I was all over Oliver Stone's film based on Eric Bogosian's play at the turn of the 1990s - his ranting black hearted beat poet of the airwaves chimed with my other obsession, the stand up of Bill Hicks. Haven't rewatched the film in many a year but was keen to catch this stage presentation by Tower Theatre Company
A key component to the play's success is maintaining the claustrophobia of the situation, feeling that we are trapped as much as Barry Champlain (Simon Vaughan) with these disembodied voices of the sad, lonely, angry and dispossessed. Anyone who has ever listened to late night radio of any kind will recognise these people. The set helps maintain the pressure on the DJ, pinned in on one side by his call wrangler and punching bag, Stu (Luke Owen) and the other his on/off producer/girlfriend, Linda (Samantha Psyk). As the night roll on we learn a little about Barry from these sidekicks as well as his anxious boss, Dan, who can see bright and profitable future for his star performer if he can just keep him from burning out.
Simon Vaughan plays Barry as a ball of nervous chain smoking energy, a wisecracking sick puppy led to flights of fancy to twist the knife or amuse himself with the callers. The lines left natural rather than monologues, you could see the wheels turning and his delight and dismay in what he is creating and hearing.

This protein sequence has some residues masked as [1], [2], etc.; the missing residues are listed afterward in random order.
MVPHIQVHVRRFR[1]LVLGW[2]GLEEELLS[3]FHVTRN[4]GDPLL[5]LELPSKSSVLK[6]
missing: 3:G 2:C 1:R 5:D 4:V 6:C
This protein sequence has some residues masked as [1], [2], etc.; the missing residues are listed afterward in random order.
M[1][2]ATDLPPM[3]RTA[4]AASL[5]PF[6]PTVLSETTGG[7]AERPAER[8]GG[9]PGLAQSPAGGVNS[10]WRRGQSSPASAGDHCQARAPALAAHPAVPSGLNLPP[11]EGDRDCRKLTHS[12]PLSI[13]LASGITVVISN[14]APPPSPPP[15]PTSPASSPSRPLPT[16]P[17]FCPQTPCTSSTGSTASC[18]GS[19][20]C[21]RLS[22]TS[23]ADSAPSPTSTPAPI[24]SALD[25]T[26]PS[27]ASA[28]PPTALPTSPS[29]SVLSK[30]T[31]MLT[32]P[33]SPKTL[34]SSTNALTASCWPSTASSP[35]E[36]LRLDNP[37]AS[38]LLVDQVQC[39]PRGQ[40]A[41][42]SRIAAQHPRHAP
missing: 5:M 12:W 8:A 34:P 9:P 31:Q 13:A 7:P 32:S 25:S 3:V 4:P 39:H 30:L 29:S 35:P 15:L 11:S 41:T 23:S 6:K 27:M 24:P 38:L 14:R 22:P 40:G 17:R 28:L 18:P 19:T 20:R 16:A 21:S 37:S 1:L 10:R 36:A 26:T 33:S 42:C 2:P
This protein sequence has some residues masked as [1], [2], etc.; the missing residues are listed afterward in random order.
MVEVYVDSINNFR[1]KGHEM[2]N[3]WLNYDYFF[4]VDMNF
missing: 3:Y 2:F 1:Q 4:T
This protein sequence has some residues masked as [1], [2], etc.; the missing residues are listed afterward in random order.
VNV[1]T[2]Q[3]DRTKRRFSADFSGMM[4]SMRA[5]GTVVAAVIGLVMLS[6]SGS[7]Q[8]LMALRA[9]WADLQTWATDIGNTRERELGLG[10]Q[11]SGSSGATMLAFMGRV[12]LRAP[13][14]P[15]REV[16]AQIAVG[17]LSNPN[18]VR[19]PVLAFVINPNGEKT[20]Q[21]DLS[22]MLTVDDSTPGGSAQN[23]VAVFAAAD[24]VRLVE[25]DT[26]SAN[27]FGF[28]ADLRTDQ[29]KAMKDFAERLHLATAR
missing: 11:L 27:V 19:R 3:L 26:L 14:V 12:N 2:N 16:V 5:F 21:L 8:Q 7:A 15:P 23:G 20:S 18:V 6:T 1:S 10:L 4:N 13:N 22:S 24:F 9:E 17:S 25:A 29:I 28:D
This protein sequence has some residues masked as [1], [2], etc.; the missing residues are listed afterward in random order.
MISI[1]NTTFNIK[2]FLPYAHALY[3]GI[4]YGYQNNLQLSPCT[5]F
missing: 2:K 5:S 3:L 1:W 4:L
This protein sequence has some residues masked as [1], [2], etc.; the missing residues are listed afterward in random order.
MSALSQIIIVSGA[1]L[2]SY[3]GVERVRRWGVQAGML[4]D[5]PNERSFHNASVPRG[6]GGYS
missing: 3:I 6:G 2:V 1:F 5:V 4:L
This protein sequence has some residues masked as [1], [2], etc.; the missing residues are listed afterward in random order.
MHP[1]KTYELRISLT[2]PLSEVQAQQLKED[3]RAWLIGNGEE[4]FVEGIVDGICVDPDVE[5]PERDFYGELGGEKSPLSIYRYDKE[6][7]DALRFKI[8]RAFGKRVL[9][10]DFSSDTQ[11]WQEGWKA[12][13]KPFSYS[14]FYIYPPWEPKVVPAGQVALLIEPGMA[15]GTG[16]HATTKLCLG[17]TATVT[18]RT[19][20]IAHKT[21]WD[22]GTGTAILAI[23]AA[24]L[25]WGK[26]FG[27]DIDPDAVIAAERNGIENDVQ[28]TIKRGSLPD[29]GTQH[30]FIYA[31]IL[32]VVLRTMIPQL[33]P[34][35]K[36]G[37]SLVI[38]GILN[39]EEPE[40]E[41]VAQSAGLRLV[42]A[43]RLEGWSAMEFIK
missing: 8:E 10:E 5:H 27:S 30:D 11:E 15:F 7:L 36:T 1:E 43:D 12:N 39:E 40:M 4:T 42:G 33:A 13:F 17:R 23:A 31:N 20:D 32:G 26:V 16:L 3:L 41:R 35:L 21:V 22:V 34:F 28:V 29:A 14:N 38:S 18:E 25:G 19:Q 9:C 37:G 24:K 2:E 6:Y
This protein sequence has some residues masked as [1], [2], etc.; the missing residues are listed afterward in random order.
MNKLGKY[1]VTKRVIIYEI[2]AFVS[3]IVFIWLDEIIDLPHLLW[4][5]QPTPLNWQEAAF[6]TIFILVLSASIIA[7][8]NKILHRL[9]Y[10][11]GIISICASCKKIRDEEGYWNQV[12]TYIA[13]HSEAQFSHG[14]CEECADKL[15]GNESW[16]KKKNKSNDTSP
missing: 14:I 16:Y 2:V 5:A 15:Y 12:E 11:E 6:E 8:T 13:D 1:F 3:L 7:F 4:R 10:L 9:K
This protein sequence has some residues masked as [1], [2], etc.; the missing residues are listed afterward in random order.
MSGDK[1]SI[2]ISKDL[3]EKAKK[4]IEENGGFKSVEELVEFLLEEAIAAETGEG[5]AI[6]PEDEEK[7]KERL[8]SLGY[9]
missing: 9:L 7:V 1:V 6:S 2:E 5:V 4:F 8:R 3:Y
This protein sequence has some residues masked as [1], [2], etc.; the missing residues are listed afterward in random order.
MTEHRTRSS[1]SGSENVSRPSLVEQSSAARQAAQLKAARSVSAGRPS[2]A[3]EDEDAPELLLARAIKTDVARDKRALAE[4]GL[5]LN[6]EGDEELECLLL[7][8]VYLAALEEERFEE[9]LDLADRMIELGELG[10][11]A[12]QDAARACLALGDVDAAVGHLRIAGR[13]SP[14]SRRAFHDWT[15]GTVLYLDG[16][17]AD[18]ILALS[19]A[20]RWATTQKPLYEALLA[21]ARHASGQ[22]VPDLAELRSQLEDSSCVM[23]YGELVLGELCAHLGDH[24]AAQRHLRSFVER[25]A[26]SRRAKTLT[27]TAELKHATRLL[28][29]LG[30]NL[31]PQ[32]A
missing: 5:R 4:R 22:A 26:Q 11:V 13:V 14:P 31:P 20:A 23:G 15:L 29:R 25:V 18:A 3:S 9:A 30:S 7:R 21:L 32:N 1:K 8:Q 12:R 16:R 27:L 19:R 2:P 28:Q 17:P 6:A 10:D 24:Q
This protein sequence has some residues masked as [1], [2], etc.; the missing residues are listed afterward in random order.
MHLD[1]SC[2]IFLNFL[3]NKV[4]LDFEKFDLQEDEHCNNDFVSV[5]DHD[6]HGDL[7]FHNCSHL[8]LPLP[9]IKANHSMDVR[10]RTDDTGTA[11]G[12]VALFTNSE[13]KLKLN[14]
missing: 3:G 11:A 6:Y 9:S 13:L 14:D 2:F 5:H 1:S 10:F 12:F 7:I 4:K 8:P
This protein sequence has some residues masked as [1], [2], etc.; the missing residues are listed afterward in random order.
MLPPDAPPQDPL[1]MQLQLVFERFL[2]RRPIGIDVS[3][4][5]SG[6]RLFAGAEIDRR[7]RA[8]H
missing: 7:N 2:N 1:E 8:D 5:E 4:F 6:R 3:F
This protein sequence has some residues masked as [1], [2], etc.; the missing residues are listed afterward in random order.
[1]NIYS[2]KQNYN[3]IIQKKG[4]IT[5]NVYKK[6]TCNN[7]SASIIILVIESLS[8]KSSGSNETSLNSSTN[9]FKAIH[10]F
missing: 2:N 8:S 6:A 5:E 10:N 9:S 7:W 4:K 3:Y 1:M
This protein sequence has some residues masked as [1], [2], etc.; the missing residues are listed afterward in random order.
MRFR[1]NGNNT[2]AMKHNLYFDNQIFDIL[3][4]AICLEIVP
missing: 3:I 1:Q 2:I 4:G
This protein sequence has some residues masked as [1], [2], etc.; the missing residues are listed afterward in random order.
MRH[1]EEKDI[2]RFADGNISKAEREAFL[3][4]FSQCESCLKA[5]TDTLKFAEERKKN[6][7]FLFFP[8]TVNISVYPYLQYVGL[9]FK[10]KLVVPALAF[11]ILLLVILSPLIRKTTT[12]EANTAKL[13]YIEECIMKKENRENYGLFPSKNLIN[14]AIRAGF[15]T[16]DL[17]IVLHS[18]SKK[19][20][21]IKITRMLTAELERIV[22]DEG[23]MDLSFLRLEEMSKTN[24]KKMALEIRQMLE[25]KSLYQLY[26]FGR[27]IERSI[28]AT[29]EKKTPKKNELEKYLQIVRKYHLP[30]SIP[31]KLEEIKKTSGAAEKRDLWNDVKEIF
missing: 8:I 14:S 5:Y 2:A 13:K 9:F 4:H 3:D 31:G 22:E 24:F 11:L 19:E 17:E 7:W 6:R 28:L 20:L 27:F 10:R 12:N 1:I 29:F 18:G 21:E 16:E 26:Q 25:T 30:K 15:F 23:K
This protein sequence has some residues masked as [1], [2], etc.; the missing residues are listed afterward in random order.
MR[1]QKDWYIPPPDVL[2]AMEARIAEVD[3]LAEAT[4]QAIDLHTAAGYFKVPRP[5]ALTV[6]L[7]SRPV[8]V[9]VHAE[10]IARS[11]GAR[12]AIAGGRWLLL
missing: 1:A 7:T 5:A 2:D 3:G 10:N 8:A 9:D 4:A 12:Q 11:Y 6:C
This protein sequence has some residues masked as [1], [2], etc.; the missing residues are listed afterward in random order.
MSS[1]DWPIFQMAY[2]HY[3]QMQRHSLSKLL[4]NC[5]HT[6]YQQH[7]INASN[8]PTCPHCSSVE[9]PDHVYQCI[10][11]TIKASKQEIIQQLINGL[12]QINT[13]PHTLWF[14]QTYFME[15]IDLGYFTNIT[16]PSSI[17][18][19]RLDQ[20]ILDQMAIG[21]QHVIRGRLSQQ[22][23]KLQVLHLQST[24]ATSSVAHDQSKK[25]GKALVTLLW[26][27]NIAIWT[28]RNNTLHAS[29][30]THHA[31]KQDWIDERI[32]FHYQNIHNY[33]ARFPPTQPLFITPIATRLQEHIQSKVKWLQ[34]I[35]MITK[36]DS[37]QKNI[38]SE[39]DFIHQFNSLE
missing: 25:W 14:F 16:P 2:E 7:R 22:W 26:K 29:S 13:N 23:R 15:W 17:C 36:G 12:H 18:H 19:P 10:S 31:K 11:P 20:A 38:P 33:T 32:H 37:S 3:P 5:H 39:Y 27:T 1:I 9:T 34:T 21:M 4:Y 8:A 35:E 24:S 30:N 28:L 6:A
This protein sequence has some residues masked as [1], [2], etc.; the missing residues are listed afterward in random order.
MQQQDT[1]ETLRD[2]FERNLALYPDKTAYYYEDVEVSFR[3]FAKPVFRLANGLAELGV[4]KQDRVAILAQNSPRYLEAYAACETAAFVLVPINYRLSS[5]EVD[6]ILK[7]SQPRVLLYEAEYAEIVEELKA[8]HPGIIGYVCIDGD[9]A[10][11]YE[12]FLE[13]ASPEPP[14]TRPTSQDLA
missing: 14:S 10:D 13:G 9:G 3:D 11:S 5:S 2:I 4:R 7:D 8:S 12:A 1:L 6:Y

The naturalism and playfulness is particularly striking when a caller , Kent (Leon Zedlmayer), worms his way into the studio and the interplay between the dumb kid and the cynical broadcaster has no hint of artifice.
If you are familiar with the film it is not a mere re-tread but a fresh feeling tale that despite being set in 1980's Cleveland still has deep resonance for society. Racism, poverty, division and loneliness are very much out there in the darkness